The Architecture of Sustainability
By Manit Rastogi, Founding Partner, Morphogenesis, New Delhi
Buildings contribute to 40 percent of all carbon emissions in the world. To outpace global warming, we need to step up to sensible, green design faster than we think. Green principles need to be embraced by everyone today; from the highest levels of government, policymakers and education to the grassroots levels of the common man. Given that our cities occupy a mere 2 percent of the surface in the world, yet humans consume a net 75 percent of the earth’s resources as per the United Nations report on World Population Prospects. There is an inherent need to begin to explore the possibilities of a closed-loop typology of architecture. Assuming there is no energy, no water, and no waste disposal, how does one approach design?
There have always been two schools of thought on how to design green buildings. Some believe that buildings should be designed like an aircraft – highly engineered and hermetically sealed, to achieve a high degree of efficiency. The alternate view is that climatic specifications and socio-cultural contexts are imperative to take into consideration before designing a building. I believe that architecture and urban planning play key roles in increasing the interaction between the users and their surroundings. While project briefs are getting increasingly ‘global’, their response needs to be deeply rooted in the ‘local’.
In India, to a large extent, we have always built and designed with limited resources and materials. With a local, socio-cultural response to design, the results have been more often than not, passive solutions which further help to reduce energy dependence. In a land strapped for water and electricity, the goal when building green is to use energy, local and natural resources wisely. Optimization of all services is a pre-requisite to responsible architecture today. Unlike other nations, local resources and methods of construction are still easily available to us. Hence, the most effective approach is to build with local materials in a manner that responds to the climatic needs of the region while remaining economically viable. This sensitivity to the local conditions will not only generate a robust and durable form but will also make a project socio-culturally sustainable.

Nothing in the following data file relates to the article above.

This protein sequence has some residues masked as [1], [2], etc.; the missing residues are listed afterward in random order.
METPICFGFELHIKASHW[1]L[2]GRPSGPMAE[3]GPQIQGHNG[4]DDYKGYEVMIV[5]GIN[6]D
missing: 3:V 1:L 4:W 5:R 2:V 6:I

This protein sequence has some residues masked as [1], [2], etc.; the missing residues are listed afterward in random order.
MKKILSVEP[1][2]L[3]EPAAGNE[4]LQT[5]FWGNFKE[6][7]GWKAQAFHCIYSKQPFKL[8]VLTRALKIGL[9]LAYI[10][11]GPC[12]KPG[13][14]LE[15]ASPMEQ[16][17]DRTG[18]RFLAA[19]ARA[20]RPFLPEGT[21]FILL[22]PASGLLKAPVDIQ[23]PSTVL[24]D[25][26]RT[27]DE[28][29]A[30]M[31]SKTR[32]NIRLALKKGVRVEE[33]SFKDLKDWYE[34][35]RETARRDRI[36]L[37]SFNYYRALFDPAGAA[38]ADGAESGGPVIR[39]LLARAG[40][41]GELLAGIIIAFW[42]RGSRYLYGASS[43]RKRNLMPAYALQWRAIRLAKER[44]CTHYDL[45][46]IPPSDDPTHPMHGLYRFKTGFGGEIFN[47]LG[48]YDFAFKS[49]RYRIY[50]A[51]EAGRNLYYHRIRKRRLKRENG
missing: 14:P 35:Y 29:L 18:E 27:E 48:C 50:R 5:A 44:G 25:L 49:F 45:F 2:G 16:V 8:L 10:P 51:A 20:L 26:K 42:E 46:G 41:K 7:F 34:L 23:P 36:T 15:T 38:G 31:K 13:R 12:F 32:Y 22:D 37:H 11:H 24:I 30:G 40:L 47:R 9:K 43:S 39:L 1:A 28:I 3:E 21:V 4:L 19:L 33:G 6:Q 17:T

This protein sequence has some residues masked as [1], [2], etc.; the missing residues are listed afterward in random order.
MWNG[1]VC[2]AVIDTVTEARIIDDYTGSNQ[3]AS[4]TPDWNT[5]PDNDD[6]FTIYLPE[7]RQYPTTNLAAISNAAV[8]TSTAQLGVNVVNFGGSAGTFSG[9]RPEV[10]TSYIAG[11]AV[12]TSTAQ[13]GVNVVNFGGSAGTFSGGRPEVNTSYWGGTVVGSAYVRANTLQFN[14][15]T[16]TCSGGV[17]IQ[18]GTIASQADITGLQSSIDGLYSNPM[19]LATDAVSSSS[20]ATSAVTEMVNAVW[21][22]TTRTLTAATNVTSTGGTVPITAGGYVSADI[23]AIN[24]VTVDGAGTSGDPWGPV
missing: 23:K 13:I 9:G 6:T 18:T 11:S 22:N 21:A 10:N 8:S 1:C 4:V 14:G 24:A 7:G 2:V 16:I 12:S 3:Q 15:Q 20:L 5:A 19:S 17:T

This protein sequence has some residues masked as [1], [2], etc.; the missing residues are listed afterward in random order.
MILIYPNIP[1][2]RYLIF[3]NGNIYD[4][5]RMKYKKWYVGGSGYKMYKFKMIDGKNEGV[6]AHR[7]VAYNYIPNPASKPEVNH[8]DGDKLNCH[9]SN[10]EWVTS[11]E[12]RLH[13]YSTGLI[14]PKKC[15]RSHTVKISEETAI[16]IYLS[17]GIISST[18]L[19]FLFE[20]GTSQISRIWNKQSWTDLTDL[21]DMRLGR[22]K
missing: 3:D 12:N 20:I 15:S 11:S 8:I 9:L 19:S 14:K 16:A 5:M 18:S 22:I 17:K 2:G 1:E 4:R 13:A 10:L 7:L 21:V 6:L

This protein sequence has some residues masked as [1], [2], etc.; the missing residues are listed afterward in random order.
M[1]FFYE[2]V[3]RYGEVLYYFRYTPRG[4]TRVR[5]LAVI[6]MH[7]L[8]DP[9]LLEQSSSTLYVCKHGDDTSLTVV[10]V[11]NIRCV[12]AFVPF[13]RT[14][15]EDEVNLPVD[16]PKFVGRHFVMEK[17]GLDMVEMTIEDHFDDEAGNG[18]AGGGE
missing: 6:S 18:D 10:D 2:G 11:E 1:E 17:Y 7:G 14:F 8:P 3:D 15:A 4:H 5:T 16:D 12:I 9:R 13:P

The idea of sustainability should now move on from buildings to our cities as well. Our cities are in a state of environmental emergency today; with an assortment of problems of population, traffic, and pollution, no water/electricity, sewage, governance and global warming. Most cities have derelict land which is lying underutilized and unused in the form of drains, the leftover land, the alleyways, greens, etc. The problem with cities which are not entirely organic is that such layers get suppressed by policy, policing (represented by boundaries and walls) and result in Non-Engagement. Hence, these interstitial spaces present to be the only opportunity to expose layers that will result in human engagement and urban rejuvenation of withering cities. To be truly sustainable, we need to look at solutions apart from simply reducing emissions. Sewage Treatment Plants need to be fixed, Water bodies need to be aerated, pedestrian accessibility needs to be improved through connections, and alleyways need to be restored etc.
A new sustainable urban blueprint needs to be derived from the opportunity that lies within. The approach has to be multi-pronged and bottom-up to gradually bring about positive change in the city.
There remains a great need to mobilize organizational systems, finance, industry, and architectural imagination to aspire to this end.